The video capture circuit video capture output 38 will send the captured video file to the central processing unit (CPU) 40 where it will then be either stored in semi-permanent memory or random access memory (RAM) where further processing of the captured video file may be performed. The local computer further preferably comprises a semi-permanent memory storage device 42 which will typically be in the form of a hard drive, but may be any form of semi-permanent data storage such as a diskette or an external memory device. Local computer 16 further comprises a communication device 44 shown here as a modem which is shown as internal to the computer. The communication device may in fact be external to the local computer and may comprise communication devices other than a modem, for example, an Ethernet card. The communication device 44 communicates with remote computer 46 via communication system 56 which will be obvious to those skilled in the art. In the preferred embodiment the communication system comprises an Internet link through an Internet service provider. Local computer 16 will be programmed with a control program, a score capture program, a final score verification program, and a character recognition program, all described further below.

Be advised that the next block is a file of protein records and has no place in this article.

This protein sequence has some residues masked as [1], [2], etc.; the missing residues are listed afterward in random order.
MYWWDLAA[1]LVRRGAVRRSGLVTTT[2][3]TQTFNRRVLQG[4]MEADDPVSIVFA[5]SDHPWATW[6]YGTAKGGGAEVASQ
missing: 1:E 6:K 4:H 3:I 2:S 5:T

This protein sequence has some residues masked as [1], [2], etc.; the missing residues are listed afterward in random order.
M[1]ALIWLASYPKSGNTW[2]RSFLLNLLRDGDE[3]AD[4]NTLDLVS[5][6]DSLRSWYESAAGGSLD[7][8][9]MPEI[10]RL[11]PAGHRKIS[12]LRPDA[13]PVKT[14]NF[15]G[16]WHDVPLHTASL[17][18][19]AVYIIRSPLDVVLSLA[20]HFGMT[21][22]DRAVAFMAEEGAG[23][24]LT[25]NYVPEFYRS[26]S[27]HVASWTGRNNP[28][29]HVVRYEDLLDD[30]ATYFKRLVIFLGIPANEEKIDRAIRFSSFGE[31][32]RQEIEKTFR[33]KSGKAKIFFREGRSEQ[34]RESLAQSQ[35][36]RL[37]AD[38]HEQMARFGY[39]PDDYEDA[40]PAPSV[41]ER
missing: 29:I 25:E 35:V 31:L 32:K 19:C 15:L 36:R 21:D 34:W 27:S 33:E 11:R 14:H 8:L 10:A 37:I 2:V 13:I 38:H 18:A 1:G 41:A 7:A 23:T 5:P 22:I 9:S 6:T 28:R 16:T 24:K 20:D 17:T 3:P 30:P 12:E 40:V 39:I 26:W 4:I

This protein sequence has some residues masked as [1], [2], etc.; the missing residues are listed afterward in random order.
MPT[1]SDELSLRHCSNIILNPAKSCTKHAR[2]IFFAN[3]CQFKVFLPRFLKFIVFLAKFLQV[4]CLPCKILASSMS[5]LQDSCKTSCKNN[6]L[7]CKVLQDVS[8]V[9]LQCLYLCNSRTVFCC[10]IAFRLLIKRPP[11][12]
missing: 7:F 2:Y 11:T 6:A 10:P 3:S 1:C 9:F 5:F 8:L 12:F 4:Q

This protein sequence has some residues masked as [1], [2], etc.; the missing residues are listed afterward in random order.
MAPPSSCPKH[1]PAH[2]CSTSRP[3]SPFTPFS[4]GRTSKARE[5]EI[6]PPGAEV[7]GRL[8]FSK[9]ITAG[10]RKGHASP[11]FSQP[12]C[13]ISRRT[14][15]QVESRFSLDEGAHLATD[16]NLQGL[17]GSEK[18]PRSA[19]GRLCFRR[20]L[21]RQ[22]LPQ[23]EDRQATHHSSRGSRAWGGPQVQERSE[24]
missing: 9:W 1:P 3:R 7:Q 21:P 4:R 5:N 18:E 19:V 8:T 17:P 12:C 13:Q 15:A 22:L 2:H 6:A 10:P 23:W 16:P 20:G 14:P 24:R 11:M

In the preferred embodiment, with reference to FIG. 3, a plurality of video game terminals 10 are individually connected to local network computer 207 by network interface cards 201 and 205 through network hub 203. Such local networking is well known as is described in many texts on "Local Area Networks" or "LAN's". In this instance each local computer does not have its own dedicated modem, but they all share modem 44 which is associated with the local network computer 207. The local network computer communicates with the remote computer 46 in the manner described above and more fully described below. In the preferred embodiment each local computer 10 does not have its own dedicated semi-permanent memory storage device 42, but instead the memory storage device 42 is located in the local network computer. This configuration will reduce cost and complexity of the overall system where a plurality of video game terminals at a local site are to be connected for tournament play through the apparatus of the present invention. In the remaining detailed description it is understood at all times that relationships between the local computer 16 and the remote computer 46 may be accomplished through a local network computer 207 in the manner described above, and that certain functions described as occurring within the local computer 16 may in fact be performed within the local network computer.